CHARLESTON, W.Va. (AP) — Coal-producing counties in central Appalachia had significant population declines last year amid a storm of layoffs in the mining industry, according to U.S. census figures released Thursday.
Figures show thousands of residents moved out of coal-rich regions in southern West Virginia, eastern Kentucky and southwestern Virginia in 2015.
In West Virginia, nine of the 10 counties that lost the most population were in the southern coalfields. The biggest toll was in McDowell County, which lost 2.2 percent of its residents to fall below 20,000 in population for the first time since the 1900 Census.
McDowell County is a shell of what it was a half-century ago when it led the nation in coal production. The county’s population peaked at 98,887 in 1950. Now, more than a third of its residents live in poverty.
But McDowell County Economic Development Authority Executive Director Stephanie Addair said the county isn’t giving up its fight to bring in jobs that have seemed scarce ever since U.S. Steel sold the last of its mining operations in 2003.
There was some good news last year when Bluestone Resources Inc. announced the reopening of two southern West Virginia mines, including one in McDowell County.
That was an anomaly. Usually the headlines are about layoffs. Another economic hit came in January when Wal-Mart closed its only store in the county.
“We’re resilient people,” Addair said Thursday. “We’re going to come back.”
If that’s true, coal might not be the driving force. Although many mines are still operating in the county, the industry has seen thousands of layoffs in the past year. And producers Alpha Natural Resources, Arch Coal and Patriot Coal, with many operations in central Appalachia, have filed for bankruptcy protection.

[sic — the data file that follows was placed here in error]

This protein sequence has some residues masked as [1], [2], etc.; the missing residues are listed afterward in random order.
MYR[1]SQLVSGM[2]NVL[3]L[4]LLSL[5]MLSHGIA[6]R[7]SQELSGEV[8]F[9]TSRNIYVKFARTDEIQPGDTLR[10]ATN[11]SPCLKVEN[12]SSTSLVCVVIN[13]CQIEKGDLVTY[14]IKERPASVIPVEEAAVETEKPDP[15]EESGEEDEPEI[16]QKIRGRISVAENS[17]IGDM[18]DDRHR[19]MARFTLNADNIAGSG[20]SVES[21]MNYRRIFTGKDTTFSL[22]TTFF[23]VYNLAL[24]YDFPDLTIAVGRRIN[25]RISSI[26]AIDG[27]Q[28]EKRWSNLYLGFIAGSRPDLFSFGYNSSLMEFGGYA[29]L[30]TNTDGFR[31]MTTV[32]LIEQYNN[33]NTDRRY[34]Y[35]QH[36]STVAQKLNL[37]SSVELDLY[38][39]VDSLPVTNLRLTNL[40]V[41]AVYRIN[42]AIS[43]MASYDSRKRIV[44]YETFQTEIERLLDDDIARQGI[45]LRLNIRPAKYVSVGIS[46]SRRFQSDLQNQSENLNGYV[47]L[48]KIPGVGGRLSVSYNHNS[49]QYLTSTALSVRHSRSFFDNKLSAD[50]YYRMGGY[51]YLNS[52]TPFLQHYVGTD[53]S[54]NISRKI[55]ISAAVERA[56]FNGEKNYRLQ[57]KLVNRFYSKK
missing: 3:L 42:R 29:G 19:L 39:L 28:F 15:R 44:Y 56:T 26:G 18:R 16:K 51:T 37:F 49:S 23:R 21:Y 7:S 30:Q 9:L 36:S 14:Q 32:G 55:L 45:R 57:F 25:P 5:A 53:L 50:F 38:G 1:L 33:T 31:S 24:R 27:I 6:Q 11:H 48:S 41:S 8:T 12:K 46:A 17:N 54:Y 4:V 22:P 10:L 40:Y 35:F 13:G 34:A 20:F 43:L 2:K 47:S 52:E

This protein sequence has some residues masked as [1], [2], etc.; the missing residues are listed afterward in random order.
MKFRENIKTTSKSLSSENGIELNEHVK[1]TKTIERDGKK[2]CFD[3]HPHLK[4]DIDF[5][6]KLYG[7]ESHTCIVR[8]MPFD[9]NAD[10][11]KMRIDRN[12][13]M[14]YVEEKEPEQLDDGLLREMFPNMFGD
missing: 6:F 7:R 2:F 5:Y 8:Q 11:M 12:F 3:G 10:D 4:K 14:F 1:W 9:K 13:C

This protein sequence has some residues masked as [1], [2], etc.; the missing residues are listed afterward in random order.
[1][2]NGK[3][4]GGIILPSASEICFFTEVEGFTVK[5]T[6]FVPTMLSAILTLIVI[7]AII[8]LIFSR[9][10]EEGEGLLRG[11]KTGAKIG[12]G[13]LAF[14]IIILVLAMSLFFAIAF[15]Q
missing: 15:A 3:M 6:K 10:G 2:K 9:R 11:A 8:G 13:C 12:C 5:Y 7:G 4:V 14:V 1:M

U.S. coal production is projected to dip to 834 million tons this year, the lowest since 1983, according to the U.S. Energy Information Administration.
In eastern Kentucky, coal employment is less than half of what it was in 2008.
Last year all of Kentucky’s 10 top coal-producing counties lost residents, a combined drop of 3,060. Top producer Pike County’s population fell 1,043 residents, or 1.66 percent. Harlan County, where an Alpha mine was idled in 2015, lost 353 residents, or 1.26 percent.
In Virginia, top state coal producer Buchanan County saw the third-biggest drop in population last year at 1.73 percent. Nearby Dickenson County saw a 1.25 percent drop and Wise County had a 0.59 percent dip.
Kentucky Coal Association President Bill Bissett said local placement programs for out-of-work miners often find them new jobs outside the coalfields.
“We understand that as there’s a reduction in production of coal and employment, in many cases it forces people to move elsewhere,” Bissett said. “We would definitely suggest there’s a connection to the downturn in coal” and population losses.